We resumed after the intermission with Conor Clarke McGrath who probably enjoyed his performance more than the audience did. He made a good first impression as he came to the stage smartly dressed and full of energy, but he lost most of the audience with an early joke about self sucking. The people in The Blessington Carriage aren’t prudish, but this was too early in his set for them to have acquired enough confidence in him for a joke like that to really work. From here McGrath launched into a string of lamp based puns, before adding to this process of audience withdrawal by him talking about his Oedipal dreams. Between the not funny enough to be worth the audience alienation sexual comments and the puns, it was hard to know where you stood with this act. It’s nice when a comic mixes up their styles (see Foucault), but this was more bewildering than refreshing. There was a joke about grans and members of the aristocracy that McGrath repeated 3-4 times with a change each outing, but this was an instance where the law of diminishing returns kicked in alarmingly quickly. His delivery was clear, but lacked warmth. McGrath got some laughs and he didn’t die, but he would benefit from a rethink. Perhaps if he read the mood of the room before going for the sexual material he would do better and if he were to work on drawing the audience in they would invest more in his set.

Dan Barnes

Next was Dan Barnes who had made a good impression by being one of the few acts that stayed to watch Mike’s compering – stuff like this sets a good example to the audience and helps the act to be able to put faces to the names of anyone that Mike speaks to. Barnes opened strongly with something that after the last act, the room could recognise as being a joke. He was also able to chat to audience members by name, such as the nurse, and to bring them into his set, which helped form a bond with the room. The mugging routine was good, although to be fair Barnes looks like a perilous candidate to be mugged and there was a lot of joy in just how the police were using his description. There was some great timing on both the Christmas present he bought for his disabled friend and the topper. The online purchase joke was good, although perhaps changing offshore to Nigeria may add to the impact of the punchline. Stood on stage, leaning on the mic stand, Barnes looked relaxed and this was nice to see. Despite tripping over the set up on one joke, which can happen to anyone, this was the strongest I’ve seen Barnes. He’s made visible progression in improving his performance.

Frank Foucault

The deliberately oddest act of the night was Foucault. He began with a drawn out opening that seemed to drag on forever and frankly I was beginning to wish for him to move on, until he delivered the big reveal, which got a huge laugh. After the first few jokes Foucault would sing a few lines from a song and this worked pretty well, although if he had continued it, then it might have strayed into being gimmicky. There were some very strong jokes, such as Russian transgender and the God complex, which were clever and funny. There was a stunt with a pint glass that worked well and got not only a laugh but some applause for the final reveal and the closing routine was delightfully oddball. Foucault covered a lot of ground, changing it up regularly and this kept his act very fresh. There is a fine line between being too odd for a room to invest in and being odd in a way that everyone can enjoy and Foucault kept to the right side of that. Not everything he did was too my taste, but the room thoroughly enjoyed it and I’d definitely like to see him again.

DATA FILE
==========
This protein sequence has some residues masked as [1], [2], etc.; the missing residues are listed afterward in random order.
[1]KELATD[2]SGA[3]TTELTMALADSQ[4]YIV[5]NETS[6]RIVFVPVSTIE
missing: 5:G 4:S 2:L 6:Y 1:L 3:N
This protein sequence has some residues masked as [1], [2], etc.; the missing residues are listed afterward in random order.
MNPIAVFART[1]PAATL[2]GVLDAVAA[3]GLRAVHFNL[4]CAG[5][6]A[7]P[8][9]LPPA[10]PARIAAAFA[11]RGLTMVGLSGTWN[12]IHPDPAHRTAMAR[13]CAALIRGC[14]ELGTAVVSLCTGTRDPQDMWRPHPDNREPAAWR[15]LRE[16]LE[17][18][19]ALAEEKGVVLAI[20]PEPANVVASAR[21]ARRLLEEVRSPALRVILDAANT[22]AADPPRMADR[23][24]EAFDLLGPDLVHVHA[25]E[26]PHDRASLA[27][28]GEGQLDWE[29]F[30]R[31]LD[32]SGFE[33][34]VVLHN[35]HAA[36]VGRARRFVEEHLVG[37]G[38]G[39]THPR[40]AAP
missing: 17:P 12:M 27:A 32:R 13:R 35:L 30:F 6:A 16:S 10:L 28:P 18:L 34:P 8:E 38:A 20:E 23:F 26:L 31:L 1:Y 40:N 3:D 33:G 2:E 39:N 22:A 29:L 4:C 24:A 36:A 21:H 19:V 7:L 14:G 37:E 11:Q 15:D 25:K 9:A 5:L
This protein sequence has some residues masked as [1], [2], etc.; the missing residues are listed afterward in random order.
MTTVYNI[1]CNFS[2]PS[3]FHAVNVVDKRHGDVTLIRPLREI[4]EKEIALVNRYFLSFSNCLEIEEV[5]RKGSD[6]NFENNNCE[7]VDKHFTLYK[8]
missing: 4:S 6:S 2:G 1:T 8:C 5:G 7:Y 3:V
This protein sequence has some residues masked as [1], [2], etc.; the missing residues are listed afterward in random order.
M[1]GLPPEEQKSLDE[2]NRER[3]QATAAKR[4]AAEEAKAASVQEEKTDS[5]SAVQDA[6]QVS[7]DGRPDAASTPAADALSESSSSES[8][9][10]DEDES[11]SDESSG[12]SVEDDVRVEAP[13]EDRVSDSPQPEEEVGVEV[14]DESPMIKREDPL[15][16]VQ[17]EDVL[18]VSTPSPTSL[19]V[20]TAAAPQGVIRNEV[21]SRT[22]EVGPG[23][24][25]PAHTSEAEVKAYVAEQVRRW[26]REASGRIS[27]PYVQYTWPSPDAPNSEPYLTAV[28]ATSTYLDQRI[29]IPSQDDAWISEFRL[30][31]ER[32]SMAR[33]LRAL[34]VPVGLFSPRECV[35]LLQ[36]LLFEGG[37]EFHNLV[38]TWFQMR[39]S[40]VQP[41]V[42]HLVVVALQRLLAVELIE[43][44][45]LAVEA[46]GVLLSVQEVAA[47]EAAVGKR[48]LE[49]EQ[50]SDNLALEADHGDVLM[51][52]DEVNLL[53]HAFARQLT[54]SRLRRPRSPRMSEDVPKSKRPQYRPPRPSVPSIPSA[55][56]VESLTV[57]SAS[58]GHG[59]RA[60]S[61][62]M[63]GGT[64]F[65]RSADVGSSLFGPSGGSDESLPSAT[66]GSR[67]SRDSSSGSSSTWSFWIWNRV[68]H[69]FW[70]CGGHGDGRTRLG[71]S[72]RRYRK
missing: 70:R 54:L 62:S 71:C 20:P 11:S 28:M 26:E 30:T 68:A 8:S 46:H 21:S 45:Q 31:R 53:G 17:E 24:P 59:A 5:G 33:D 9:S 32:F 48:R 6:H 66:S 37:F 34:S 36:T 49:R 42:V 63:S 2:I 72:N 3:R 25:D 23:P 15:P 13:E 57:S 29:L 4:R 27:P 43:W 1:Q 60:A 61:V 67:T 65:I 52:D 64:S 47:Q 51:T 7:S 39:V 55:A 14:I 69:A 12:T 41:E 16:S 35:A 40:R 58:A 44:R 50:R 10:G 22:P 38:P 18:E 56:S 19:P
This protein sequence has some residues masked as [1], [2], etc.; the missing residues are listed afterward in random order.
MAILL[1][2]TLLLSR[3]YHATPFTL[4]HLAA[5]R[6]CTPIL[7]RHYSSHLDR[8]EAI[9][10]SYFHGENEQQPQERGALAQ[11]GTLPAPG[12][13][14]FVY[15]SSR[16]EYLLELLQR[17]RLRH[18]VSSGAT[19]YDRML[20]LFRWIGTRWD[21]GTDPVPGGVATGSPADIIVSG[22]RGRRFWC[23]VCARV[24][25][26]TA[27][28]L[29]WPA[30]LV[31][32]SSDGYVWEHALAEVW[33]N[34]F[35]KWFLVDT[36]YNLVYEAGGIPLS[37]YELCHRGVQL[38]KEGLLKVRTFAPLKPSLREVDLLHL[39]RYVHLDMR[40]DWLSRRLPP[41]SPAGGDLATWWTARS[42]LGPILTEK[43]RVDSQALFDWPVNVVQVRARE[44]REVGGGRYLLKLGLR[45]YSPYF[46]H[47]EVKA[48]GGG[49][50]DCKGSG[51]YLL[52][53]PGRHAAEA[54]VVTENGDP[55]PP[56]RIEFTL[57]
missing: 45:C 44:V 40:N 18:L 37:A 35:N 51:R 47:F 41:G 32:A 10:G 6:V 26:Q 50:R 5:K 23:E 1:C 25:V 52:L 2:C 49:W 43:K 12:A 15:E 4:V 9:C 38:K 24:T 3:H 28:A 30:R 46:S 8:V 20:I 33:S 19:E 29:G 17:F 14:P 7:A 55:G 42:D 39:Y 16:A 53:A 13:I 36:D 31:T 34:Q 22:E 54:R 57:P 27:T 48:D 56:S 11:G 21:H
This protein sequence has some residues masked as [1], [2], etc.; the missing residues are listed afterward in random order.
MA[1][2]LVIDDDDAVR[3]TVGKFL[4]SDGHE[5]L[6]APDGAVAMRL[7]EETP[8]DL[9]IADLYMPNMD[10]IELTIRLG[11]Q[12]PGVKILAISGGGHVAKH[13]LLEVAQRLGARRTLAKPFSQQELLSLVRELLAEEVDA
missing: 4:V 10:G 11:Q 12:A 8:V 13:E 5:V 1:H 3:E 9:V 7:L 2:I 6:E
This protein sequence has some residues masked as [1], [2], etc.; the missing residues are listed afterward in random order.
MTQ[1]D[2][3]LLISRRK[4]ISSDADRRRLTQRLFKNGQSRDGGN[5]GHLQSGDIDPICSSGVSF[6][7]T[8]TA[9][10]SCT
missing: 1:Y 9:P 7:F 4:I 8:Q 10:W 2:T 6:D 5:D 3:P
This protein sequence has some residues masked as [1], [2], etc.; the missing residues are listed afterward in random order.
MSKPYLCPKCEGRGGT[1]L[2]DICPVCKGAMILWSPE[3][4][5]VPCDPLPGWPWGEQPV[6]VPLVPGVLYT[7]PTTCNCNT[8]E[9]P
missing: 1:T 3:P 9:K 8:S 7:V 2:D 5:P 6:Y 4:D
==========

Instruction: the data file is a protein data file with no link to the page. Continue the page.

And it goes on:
Adam Vincent

Headlining was the Australian Adam Vincent. Vincent took a nice relaxed approach to his delivery and the room warmed to him quickly. He began with some autobiographical material before chatting with Helen’s party, sat on the front row. Vincent managed to have a brief exchange with them and he judged the amount of time to devote to this before he resumed his set pretty well. After this, his set took a definite turn for the dark, but it remained accessible and became even funnier. I shouldn’t be surprised, though, if he’s been the recipient of a few post gig conversations about nutjobs with beards, following his splendid theory about clean shaven loons. The vibrator routine was another stand out in what was a very strong set. Vincent’s delivery was conversational, which was pitched correctly for half ten on a Monday night, being in tune with the energy in the room. This was a very enjoyable performance.